Take therefore no thought for tomorrow: for tomorrow shall take thought of the things for itself. Sufficient unto the day is the evil thereof.
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Augustine of Hippo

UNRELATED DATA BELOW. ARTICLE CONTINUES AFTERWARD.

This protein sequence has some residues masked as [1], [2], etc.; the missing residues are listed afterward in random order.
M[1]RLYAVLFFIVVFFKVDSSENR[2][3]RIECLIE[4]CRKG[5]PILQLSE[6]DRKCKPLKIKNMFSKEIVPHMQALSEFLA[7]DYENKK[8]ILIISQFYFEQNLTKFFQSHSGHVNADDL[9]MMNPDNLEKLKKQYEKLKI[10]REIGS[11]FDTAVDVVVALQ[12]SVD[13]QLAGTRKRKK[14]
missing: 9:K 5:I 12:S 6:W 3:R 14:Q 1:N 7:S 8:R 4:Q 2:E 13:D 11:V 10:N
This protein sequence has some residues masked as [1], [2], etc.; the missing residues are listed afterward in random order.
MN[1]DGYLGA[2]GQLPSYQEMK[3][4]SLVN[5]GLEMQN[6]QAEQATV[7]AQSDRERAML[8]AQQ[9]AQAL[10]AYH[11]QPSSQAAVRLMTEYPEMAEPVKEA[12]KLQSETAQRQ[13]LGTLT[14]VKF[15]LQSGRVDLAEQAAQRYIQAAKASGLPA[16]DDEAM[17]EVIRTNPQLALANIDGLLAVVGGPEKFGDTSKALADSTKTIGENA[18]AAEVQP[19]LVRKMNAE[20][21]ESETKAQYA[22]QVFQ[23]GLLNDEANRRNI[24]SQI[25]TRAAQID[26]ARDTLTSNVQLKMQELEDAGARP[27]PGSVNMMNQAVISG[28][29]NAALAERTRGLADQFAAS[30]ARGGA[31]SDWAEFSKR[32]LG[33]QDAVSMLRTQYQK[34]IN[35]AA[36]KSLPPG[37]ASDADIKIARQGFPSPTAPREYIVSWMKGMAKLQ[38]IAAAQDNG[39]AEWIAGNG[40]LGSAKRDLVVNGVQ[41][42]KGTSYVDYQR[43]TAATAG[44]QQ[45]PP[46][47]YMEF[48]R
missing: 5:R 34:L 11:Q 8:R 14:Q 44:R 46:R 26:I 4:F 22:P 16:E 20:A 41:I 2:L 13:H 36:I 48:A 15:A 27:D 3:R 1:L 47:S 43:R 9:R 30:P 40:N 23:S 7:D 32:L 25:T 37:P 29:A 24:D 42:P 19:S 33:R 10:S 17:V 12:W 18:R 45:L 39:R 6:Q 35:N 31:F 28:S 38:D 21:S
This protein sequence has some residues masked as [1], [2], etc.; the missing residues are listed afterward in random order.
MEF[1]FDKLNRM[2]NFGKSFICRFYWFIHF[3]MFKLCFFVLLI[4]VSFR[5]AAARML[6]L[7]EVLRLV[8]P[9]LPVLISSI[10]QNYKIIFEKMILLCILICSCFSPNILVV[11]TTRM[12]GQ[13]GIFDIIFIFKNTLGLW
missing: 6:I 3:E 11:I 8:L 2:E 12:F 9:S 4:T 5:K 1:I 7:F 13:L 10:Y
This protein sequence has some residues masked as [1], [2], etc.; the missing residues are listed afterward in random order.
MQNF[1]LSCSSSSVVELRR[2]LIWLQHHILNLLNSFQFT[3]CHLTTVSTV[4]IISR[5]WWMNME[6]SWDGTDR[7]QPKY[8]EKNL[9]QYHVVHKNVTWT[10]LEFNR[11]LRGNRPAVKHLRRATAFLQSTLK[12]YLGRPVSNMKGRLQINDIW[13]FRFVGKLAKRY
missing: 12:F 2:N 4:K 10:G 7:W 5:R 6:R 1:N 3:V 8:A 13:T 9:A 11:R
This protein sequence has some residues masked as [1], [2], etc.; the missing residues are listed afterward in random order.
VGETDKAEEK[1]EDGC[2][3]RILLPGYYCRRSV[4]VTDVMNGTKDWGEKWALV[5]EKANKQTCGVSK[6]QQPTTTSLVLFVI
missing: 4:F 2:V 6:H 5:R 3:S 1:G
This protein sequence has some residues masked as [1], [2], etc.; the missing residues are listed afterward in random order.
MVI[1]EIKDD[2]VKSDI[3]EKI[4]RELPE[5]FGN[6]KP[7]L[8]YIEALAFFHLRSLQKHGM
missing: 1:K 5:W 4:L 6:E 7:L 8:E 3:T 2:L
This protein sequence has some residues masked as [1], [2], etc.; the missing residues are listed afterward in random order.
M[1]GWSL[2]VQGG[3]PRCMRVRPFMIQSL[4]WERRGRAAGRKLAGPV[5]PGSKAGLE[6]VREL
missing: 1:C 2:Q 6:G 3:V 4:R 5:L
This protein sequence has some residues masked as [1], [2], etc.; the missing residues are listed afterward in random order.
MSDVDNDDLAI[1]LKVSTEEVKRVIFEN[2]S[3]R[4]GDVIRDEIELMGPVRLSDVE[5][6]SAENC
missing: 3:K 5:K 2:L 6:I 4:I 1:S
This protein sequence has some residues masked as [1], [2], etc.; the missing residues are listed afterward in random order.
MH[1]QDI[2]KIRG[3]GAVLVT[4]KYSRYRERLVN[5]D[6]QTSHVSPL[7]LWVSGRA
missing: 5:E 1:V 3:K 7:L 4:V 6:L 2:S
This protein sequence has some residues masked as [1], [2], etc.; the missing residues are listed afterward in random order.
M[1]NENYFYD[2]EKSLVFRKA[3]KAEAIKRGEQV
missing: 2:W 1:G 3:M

With a single heart, therefore, and exclusively for the sake of the kingdom of heaven, we ought to do good to all. And in this welldoing we ought not to think about temporal rewards, either exclusively or conjointly with the kingdom of God. For it is with reference to all these temporal things that the Lord used the word tomorrow when he said, “Do not think about tomorrow.” For that word is not used except in the realm of time, where the future succeeds the past. Therefore, when we perform any good deed, let us think about eternal things and pay no heed to the temporal. Then our deed will be not only good but also perfect. “For tomorrow,” he says, “will have anxieties of its own.” By this he means that you are to take food or drink or clothing when it is fitting that you do so. When the need for them is pressing, these things will be at hand; our Father knows that we need all these things. “For sufficient for the day,” he says, “is its own evil.” In other words, when the need is urgent, we have sufficient reason for using these things. I suppose that this necessity is called evil because it partakes of the nature of punishment for us since it is part of the frailty and mortality that we have merited by committing sin. To this penalty of temporal necessity, therefore, do not add something more troublesome. .